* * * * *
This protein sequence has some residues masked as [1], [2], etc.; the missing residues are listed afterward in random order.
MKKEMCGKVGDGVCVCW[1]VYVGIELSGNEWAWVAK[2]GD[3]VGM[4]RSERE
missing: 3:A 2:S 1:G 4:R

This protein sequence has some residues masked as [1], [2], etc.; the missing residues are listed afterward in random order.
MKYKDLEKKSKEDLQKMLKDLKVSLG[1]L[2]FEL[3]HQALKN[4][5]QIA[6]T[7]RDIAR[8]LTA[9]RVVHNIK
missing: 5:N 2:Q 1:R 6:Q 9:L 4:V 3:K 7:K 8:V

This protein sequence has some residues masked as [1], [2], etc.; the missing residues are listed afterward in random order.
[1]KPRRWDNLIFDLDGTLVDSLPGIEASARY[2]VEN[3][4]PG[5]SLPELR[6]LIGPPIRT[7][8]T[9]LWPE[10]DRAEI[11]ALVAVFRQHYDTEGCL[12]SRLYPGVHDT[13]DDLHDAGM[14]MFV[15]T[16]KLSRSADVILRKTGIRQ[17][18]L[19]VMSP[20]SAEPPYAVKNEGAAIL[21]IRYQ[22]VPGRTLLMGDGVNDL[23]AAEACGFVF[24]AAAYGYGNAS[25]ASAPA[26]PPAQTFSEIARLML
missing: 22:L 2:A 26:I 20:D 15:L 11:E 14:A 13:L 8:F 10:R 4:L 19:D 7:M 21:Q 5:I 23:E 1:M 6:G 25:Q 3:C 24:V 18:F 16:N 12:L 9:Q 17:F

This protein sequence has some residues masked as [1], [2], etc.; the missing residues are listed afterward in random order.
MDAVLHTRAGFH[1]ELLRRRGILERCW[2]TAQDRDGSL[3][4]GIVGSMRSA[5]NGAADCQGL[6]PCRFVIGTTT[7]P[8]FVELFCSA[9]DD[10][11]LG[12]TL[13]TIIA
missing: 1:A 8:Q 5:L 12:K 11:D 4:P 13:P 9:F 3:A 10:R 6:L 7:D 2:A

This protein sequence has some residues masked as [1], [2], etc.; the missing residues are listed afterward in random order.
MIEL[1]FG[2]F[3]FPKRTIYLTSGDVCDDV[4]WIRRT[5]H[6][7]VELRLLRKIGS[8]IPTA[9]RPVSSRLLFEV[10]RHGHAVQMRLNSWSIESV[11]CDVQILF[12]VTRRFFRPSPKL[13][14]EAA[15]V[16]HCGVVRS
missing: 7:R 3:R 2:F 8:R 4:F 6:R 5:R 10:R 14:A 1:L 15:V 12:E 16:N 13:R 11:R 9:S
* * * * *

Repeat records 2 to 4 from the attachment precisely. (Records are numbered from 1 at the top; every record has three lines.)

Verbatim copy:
This protein sequence has some residues masked as [1], [2], etc.; the missing residues are listed afterward in random order.
MKYKDLEKKSKEDLQKMLKDLKVSLG[1]L[2]FEL[3]HQALKN[4][5]QIA[6]T[7]RDIAR[8]LTA[9]RVVHNIK
missing: 5:N 2:Q 1:R 6:Q 9:L 4:V 3:K 7:K 8:V

This protein sequence has some residues masked as [1], [2], etc.; the missing residues are listed afterward in random order.
[1]KPRRWDNLIFDLDGTLVDSLPGIEASARY[2]VEN[3][4]PG[5]SLPELR[6]LIGPPIRT[7][8]T[9]LWPE[10]DRAEI[11]ALVAVFRQHYDTEGCL[12]SRLYPGVHDT[13]DDLHDAGM[14]MFV[15]T[16]KLSRSADVILRKTGIRQ[17][18]L[19]VMSP[20]SAEPPYAVKNEGAAIL[21]IRYQ[22]VPGRTLLMGDGVNDL[23]AAEACGFVF[24]AAAYGYGNAS[25]ASAPA[26]PPAQTFSEIARLML
missing: 22:L 2:A 26:I 20:D 15:L 11:E 14:A 13:L 8:F 10:R 4:L 19:D 7:M 21:Q 5:I 23:E 1:M 6:G 25:Q 3:C 24:V 18:F 16:N 12:L 9:Q 17:F

This protein sequence has some residues masked as [1], [2], etc.; the missing residues are listed afterward in random order.
MDAVLHTRAGFH[1]ELLRRRGILERCW[2]TAQDRDGSL[3][4]GIVGSMRSA[5]NGAADCQGL[6]PCRFVIGTTT[7]P[8]FVELFCSA[9]DD[10][11]LG[12]TL[13]TIIA
missing: 1:A 8:Q 5:L 12:K 11:D 4:P 13:P 9:F 3:A 10:R 6:L 7:D 2:A